Faigley, Lester. The Little Penguin Handbook: Australasian Edition. 2nd ed. Frenchs Forest: Pearson Australia, 2013.

    Godwin, Janet. Studying with Dyslexia. Basingstoke, UK: Palgrave Macmillan, 2012. (This source is useful for everyone, not just those with dyslexia.)

    Graff, Gerald and Cathy Birkenstein. They Say / I Say: The Moves that Matter in Academic Writing. New York: Norton, 2006.

    Kane, Thomas S. The New Oxford Guide to Writing. Oxford: Oxford University Press, 1988.

    Online Learning
    Course documents made available on Canvas include:
    • Course Profile
    • Course Plan
    • Assessment Tasks Outline
    • Lecture Audio Files (after live lecture)
    • Lecture Slides
    • Essay Questions
    • Assignment Marking Rubrics
    Course assessment tasks to be completed through Canvas are:
    • Online Grammar Test
    • Online Library Quiz
    • Online Plagiarism Quiz
    • Online Punctuation Quiz
  • Learning & Teaching Activities
    Learning & Teaching Modes
    The course is built around a series of one-hour lectures covering academic writing skills and strategies for research and argumentation. These will be complemented by three two-hour workshops per week, in which students will undertake a series of exercises, in both written and spoken forms, aimed at developing their expression and argumentation in academic writing contexts. In addition, workshops provide students with the opportunity to draft assignments and seek peer review and comment before submitting their work. Grammar, syntax and style are addressed in both lecture and workshop content.

    The information below is provided as a guide to assist students in engaging appropriately with the course requirements.

    Students will commit the equivalent of 156 hours to study in this course.

    Learning Activities Summary
    Week 1:

    Lecture:  Introduction to academic writing.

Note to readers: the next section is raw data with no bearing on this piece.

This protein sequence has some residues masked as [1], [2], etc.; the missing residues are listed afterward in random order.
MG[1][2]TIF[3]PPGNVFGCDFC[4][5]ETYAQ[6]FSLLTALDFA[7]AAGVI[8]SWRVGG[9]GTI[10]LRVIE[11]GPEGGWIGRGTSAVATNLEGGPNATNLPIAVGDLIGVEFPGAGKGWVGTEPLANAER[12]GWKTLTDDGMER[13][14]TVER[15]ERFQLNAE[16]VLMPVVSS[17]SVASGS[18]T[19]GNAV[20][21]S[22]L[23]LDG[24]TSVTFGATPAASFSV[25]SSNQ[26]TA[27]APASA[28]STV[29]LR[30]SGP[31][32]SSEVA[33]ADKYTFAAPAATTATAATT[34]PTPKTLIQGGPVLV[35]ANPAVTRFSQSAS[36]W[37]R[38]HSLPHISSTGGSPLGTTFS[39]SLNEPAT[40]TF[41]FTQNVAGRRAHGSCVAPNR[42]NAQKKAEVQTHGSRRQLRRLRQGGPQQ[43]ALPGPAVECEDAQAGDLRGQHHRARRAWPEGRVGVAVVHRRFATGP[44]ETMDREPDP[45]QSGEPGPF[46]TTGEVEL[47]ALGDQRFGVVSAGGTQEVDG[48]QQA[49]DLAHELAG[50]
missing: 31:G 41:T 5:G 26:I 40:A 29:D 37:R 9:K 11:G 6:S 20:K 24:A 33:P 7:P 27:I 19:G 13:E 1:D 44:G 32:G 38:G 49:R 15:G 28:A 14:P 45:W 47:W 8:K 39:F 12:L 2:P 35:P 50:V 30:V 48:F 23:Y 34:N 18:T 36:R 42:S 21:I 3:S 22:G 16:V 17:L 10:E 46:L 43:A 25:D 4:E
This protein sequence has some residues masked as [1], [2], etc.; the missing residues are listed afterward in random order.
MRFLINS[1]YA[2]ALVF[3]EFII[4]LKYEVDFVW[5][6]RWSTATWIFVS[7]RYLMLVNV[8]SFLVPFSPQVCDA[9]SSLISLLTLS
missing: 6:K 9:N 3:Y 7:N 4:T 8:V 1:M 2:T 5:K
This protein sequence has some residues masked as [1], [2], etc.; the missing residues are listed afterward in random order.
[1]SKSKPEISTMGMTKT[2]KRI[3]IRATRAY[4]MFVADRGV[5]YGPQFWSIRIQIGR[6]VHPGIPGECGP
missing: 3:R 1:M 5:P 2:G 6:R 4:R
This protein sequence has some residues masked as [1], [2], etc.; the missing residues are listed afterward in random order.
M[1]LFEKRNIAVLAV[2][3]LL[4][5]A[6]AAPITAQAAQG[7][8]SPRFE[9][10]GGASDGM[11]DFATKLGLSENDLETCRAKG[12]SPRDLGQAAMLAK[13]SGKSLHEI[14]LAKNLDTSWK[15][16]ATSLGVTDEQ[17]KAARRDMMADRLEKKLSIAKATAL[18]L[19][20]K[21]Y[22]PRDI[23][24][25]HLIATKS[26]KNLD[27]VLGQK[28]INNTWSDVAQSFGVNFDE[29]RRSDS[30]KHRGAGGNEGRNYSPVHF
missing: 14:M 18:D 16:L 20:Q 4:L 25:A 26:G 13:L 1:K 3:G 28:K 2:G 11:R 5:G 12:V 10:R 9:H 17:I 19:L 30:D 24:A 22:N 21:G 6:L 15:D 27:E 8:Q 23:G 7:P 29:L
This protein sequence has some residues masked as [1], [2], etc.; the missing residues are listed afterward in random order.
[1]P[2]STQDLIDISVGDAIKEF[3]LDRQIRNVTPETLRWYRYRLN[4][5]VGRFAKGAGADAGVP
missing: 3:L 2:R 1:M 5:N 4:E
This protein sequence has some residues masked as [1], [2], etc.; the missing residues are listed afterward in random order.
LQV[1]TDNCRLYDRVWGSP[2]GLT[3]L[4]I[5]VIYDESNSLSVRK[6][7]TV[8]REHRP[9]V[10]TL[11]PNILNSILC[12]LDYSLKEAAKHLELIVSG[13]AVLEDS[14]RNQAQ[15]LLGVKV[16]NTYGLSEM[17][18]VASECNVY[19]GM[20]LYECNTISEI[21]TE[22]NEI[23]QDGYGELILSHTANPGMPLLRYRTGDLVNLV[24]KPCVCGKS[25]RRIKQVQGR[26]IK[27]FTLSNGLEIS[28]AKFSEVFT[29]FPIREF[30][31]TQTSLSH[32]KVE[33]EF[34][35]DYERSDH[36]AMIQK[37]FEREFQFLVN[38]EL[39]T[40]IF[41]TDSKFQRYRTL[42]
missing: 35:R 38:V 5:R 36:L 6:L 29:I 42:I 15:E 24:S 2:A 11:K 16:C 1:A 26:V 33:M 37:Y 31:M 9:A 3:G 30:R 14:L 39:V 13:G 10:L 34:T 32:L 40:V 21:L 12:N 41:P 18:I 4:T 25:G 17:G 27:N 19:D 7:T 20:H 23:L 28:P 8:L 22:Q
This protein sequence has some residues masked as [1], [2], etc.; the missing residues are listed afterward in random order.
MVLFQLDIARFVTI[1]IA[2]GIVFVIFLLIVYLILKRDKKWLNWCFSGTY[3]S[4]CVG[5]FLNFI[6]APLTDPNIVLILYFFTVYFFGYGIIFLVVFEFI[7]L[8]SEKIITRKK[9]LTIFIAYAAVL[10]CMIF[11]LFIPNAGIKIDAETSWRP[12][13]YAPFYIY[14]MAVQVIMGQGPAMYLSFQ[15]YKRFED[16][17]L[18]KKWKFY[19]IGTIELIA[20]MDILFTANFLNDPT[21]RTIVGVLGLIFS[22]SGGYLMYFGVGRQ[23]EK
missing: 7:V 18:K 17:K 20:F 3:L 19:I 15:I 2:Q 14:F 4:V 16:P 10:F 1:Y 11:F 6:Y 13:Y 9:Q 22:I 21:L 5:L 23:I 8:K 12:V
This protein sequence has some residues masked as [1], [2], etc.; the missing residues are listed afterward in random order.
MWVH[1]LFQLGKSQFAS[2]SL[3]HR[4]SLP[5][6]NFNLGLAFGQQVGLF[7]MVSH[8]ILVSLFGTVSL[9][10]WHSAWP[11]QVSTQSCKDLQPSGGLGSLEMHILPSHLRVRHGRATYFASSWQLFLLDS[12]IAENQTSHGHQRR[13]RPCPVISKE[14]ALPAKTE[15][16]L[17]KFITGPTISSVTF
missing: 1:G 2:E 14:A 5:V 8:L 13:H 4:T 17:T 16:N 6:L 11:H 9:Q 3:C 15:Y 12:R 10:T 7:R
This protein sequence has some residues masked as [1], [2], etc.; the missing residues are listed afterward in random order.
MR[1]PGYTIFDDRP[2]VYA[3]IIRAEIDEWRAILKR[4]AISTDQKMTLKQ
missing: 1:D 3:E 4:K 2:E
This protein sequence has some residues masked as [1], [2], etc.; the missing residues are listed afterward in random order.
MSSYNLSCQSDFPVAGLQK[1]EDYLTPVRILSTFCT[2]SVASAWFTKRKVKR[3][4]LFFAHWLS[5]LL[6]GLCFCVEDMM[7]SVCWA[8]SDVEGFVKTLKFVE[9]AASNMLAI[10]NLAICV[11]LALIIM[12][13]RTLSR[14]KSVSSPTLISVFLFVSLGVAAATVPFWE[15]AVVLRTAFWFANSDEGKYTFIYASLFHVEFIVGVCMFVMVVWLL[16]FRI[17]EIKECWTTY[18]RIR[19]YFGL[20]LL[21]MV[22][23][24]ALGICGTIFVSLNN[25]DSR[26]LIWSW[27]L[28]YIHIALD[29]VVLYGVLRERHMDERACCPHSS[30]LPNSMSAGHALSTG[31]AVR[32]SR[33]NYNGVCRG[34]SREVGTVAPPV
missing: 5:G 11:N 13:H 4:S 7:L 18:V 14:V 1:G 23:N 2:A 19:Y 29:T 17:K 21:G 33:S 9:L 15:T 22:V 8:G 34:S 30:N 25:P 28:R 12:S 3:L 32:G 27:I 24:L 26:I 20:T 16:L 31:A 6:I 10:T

Workshops: Critical and effective reading; note taking from readings; essay examples; sentence structure; group work; library research skills and referencing.

    Week 2: 

    Lecture: Academic integrity and referencing.
    Workshops: Reviewing literature; plagiarism; essay planning; oral presentation skills.

    Week 3: 

    Lecture: Constructing an argument.
    Workshops: Developing an argument; using quotations and secondary sources; introductions and conclusions; paragraph structure.

    Week 4: 

    Lecture: Finding your voice as a writer.
    Workshops: Achieving cohesion; oral presentations and student-led workshops; editing and proofreading.

    Please note that some activities will also be completed online outside class time, with an opportunity to discuss the online material in class.
    Specific Course Requirements
    Purchase of the course reader from the University of Adelaide Image and Copy Centre.
    Small Group Discovery Experience
    During the course you will work in small groups to research and present a given topic. Your tutor will give you guidance in this.
  • Assessment

    The University's policy on Assessment for Coursework Programs is based on the following four principles:

    1. Assessment must encourage and reinforce learning.
    2. Assessment must enable robust and fair judgements about student performance.
    3. Assessment practices must be fair and equitable to students and give them the opportunity to demonstrate what they have learned.
    4. Assessment must maintain academic standards.

    Assessment Summary
    Assessment Task Task Type Weighting Learning Outcome
    Online grammar test Formative and Summative 5% 2
    Online library task Summative 5% 3, 4
    Online plagiarism quiz Formative and Summative 5% 5
    Online punctuation quiz Formative and Summative 5% 2
    Essay plan (600 words) Formative and Summative 20% 1, 2, 3, 4, 5
    Oral presentation and workshop Summative 20% 1, 2, 3, 4, 5
    ENGL1110 - 1500 words
    ENGL2110 - 2000 words
    Summative 40% 1, 2, 3, 4, 5
    Assessment Related Requirements
    If students miss more than two seminars/workshops without providing documentation such as a medical certificate to cover their absences, they will be considered at risk of failing the course.

    All students must complete and submit all of the assessment tasks (with the exception of the Oral Presentation task ONLY in cases of documented illness or compassionate exception) in order to deemed to have fulfilled all the requirements of the course. If students do not complete an assessment task or tasks, they will receive 0% for the uncompleted assignment/s and will be deemed ineligible to pass the course until they have completed and passed a Replacement Assessment task (maximum grade 50%P; this will become the grade for the overall course).